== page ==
So, having done a whole lot worse than 10.6l/100km, i decided to abandon the whole “fuel efficient” approach and concentrate on other aspect instead. I may be wrong here but if you own a car that’s valued at RM183k and a twincharged one at that, do you honestly care about how much fuel she’s sipping?

Before i continue any further, I can’t stress enough that this particular Beetle is a test unit. She has probably gone through a lot of tests up until this point in time.


Weighing in at 1373kg, The Beetle isn’t exactly lightweight but couple it with a twincharged TSI engine that produces 158hp @ 5800rpm and that healthy dose of 240Nm of torque that kicks in at a relatively low 1500-4500rpm, this car is very fast off the line. It is even more apparent when you’re powering out of the corners. The tires just stick to the ground like peanut butter on bread. Not…sure if that’s the best euphemism (or if this is even the correct word to use)…but yeah.

Volkswagen Beetle 1.4 TSI review - AutoBuzz.,my

I managed 0-100km/h time of 8.6s. Point three of a second shy on what’s stated on paper. Considering that I weigh significantly more than an average German male, or an asian one at that, I dare say that the time achieved is pretty good. Also on paper, the car is capable of achieving a top speed of 207km/h. Sadly, i did not get to do that. You know, the law and all.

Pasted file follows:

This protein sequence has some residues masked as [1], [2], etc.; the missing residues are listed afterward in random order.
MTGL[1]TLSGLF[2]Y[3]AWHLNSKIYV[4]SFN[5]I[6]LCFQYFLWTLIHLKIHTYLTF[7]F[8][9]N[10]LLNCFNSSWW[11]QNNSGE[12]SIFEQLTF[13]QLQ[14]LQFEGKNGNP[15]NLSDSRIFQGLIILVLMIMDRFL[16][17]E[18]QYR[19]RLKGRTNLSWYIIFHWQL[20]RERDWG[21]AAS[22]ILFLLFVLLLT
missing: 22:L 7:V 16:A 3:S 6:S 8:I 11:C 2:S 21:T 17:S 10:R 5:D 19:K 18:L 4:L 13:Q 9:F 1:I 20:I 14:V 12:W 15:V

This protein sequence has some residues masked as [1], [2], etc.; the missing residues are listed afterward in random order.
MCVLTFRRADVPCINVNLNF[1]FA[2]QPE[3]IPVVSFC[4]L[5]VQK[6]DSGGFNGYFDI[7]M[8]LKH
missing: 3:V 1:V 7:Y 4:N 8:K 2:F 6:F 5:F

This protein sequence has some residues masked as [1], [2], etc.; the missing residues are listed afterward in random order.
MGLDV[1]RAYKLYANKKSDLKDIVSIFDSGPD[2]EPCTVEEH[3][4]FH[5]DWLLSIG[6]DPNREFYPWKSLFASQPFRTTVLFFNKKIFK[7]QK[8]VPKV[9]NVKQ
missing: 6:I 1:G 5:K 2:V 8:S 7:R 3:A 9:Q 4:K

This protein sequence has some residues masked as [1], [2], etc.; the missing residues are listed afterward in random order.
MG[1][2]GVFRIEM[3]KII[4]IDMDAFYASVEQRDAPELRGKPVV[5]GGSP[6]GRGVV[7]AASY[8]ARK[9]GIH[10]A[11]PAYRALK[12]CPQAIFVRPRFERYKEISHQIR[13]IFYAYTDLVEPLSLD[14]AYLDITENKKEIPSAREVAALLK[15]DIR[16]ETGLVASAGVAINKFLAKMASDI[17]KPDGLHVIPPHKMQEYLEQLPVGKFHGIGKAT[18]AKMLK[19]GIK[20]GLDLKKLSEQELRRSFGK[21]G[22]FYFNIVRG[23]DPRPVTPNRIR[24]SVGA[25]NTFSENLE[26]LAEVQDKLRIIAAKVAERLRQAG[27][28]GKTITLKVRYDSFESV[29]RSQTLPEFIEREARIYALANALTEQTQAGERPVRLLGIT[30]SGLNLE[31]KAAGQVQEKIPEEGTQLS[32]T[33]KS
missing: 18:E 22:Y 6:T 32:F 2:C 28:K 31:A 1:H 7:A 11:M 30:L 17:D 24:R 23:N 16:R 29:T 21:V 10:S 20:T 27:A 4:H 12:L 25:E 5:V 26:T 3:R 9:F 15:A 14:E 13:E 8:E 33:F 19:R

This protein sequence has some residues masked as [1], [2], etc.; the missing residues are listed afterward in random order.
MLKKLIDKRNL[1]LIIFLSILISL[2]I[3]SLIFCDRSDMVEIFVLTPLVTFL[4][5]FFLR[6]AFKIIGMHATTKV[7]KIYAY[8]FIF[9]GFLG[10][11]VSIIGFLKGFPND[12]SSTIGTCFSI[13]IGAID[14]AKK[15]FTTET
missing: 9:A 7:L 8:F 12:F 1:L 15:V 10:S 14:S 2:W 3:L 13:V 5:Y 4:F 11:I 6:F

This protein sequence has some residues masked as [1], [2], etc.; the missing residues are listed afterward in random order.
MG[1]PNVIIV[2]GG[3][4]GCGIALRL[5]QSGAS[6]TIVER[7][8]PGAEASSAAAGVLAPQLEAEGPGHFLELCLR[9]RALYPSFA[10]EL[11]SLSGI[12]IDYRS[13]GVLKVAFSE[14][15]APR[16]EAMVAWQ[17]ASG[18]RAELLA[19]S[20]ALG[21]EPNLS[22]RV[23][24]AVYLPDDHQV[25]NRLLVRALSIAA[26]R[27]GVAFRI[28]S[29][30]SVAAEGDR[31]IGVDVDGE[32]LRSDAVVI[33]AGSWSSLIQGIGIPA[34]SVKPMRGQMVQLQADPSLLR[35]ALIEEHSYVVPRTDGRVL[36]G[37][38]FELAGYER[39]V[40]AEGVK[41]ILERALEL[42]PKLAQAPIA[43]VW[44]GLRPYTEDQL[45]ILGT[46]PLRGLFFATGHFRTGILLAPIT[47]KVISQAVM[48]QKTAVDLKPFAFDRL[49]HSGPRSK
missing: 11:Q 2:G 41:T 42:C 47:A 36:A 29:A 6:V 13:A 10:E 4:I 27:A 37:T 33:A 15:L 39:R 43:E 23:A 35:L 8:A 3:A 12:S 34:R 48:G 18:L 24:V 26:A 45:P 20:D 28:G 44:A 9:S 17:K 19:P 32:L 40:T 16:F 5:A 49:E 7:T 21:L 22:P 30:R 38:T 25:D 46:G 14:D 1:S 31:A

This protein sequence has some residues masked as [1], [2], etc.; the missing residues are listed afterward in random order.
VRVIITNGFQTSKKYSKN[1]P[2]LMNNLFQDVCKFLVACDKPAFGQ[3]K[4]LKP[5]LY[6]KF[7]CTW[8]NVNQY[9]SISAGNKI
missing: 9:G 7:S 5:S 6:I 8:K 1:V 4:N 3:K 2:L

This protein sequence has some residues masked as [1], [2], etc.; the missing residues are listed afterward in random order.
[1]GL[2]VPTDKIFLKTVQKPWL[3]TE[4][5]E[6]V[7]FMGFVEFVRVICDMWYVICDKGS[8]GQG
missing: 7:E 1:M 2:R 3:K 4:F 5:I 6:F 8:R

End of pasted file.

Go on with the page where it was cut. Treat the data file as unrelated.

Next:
Watch the video review of the Volkswagen Beetle 1.4 TSI here


Although the 2-door Coupe may have a tall cabin, the center of gravity is actually lower than you might think. It is 149mm longer, 88mm wider and 12mm lower than the previous New Beetle. That makes the overall ride stiffer, with minimal roll, which is good.

The car handles well while taking medium to high speed corners and does not feel “floaty” at higher speeds. Not that i condone doing all that on public roads but it’s nice to know the car is capable of achieving at least at much.